Did you receive a brown envelope these days?
If you did, probably it’s a letter from HMRC asking you to submit your tax return!
You’ve got until January 18 to submit it. But why not do it earlier?
You’ll need to send a tax return if, in the last tax year:
- you were self-employed
- you got £2,500 or more in untaxed income, for example from tips or renting out a property
- your income from savings or investments was £10,000 or more before tax
- your income from dividends from shares was £10,000 or more before tax
- you made profits from selling things like shares, a second home or other chargeable assets and need to pay Capital Gains Tax
- you were a company director – unless it was for a non-profit organisation (such as a charity) and you didn’t get any pay or benefits, like a company car
- your income (or your partner’s) was over £50,000 and one of you claimed Child Benefit
- you had income from abroad that you needed to pay tax on
- you lived abroad and had a UK income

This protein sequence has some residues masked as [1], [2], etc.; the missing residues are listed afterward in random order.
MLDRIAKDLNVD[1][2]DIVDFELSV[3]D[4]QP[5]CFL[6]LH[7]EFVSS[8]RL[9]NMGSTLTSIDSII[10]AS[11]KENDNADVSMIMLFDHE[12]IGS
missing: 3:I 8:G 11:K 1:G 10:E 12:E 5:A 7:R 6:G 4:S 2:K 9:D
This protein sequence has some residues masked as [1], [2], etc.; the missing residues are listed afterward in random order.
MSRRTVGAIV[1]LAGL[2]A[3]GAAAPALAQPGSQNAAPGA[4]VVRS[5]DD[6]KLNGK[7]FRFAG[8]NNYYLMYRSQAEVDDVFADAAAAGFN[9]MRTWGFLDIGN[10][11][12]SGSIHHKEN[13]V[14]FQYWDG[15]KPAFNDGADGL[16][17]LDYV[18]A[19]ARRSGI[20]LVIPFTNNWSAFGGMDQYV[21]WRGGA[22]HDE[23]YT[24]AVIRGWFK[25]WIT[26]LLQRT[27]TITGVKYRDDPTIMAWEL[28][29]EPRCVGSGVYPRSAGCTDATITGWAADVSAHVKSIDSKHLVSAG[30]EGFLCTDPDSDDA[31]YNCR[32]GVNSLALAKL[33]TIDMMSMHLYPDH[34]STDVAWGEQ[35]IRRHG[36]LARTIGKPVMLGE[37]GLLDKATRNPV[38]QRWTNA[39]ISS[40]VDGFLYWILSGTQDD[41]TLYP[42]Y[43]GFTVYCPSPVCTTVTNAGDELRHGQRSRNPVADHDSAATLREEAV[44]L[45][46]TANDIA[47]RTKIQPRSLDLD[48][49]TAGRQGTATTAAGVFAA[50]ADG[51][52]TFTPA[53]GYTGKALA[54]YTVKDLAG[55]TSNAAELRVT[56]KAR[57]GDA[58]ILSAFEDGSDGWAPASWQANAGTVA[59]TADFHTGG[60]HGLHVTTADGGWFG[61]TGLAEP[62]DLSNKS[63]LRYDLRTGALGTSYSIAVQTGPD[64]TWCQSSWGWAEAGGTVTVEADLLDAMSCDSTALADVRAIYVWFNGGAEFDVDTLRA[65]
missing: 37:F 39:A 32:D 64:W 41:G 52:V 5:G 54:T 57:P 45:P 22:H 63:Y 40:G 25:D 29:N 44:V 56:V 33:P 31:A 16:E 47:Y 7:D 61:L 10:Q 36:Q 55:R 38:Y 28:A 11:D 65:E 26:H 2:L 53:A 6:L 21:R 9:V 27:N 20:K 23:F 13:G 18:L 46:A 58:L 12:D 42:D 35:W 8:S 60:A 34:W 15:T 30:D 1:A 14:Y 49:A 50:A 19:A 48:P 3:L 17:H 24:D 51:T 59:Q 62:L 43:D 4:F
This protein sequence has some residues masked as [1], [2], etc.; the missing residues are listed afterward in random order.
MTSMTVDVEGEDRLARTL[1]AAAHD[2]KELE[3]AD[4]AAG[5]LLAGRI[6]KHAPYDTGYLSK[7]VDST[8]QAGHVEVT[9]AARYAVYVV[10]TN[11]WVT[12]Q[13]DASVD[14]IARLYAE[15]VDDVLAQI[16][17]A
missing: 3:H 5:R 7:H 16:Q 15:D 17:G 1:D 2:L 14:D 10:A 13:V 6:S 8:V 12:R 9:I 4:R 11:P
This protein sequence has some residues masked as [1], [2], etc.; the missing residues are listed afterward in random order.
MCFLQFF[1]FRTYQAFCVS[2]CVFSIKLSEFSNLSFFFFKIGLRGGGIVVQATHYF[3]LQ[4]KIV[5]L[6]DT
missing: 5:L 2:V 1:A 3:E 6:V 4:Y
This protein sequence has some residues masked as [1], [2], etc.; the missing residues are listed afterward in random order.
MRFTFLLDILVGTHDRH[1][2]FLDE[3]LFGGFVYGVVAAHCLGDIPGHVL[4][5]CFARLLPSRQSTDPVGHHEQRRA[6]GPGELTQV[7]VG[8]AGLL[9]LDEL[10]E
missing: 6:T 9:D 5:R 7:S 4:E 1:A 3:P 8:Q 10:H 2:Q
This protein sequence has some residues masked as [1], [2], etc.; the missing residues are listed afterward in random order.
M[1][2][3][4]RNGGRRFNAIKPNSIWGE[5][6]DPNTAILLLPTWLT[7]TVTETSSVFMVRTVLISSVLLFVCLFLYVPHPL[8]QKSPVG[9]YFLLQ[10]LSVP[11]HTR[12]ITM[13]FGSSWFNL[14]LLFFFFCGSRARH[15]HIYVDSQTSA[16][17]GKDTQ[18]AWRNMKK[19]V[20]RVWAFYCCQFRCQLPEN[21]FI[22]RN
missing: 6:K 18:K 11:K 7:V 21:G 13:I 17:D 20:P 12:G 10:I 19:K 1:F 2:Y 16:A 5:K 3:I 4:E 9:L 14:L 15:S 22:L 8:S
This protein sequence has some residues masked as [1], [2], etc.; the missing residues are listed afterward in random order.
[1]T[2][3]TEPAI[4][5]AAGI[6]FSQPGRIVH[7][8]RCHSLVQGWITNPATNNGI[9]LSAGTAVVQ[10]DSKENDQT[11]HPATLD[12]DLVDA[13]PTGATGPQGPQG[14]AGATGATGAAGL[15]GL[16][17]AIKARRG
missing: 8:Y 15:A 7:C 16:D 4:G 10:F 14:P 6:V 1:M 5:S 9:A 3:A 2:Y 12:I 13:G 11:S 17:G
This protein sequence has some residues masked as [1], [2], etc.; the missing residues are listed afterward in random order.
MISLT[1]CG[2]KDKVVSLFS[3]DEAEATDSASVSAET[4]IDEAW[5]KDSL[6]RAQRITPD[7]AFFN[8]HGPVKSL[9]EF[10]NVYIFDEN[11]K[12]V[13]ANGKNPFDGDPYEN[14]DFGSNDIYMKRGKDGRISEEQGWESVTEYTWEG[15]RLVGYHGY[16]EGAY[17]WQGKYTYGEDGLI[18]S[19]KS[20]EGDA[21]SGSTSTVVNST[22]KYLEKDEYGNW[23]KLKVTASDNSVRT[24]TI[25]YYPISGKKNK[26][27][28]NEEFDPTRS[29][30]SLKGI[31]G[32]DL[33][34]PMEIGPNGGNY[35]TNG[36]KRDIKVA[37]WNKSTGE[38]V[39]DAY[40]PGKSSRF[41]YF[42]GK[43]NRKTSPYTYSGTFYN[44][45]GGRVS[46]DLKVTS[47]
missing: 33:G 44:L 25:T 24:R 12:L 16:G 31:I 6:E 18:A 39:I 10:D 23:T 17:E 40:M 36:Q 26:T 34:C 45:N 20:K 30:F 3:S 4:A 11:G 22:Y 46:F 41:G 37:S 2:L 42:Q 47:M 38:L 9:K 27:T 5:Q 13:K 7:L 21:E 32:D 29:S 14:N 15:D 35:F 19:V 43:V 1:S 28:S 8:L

- your income was over £100,000
- you were a trustee of a trust or registered pension scheme
- you had a P800 from HMRC saying you didn’t pay enough tax last year – and you didn’t pay what you owe through your tax code or with a voluntary payment
HM Revenue and Customs (HMRC) must receive your tax return and any money you owe by the deadline specified in table below:
The last tax year started on 6 April 2016 and ended on 5 April 2017.
|Register for Self Assessment if you’re self-employed or a sole trader, not self-employed, or registering a partner or partnership||5 October 2017|
|Paper tax returns||Midnight 31 October 2017|
|Online tax returns||Midnight 31 January 2018|
|Pay the tax you owe||Midnight 31 January 2018|
You’ll get a penalty of £100 if your tax return is up to 3 months late. You’ll have to pay more if it’s later, or if you pay your tax bill late.
Do not forget to keep records of your income and business expenses.
Costs you can claim as allowable expenses:
- office costs, eg stationery or phone bills
- travel costs, eg fuel, parking, train or bus fares
- clothing expenses, eg uniforms
- staff costs, eg salaries or subcontractor costs
- things you buy to sell on, eg stock or raw materials
- financial costs, eg insurance or bank charges
- costs of your business premises, eg heating, lighting, business rates
- advertising or marketing, eg website costs
Costs you can claim as capital allowances
- business vehicles, eg cars, vans, lorries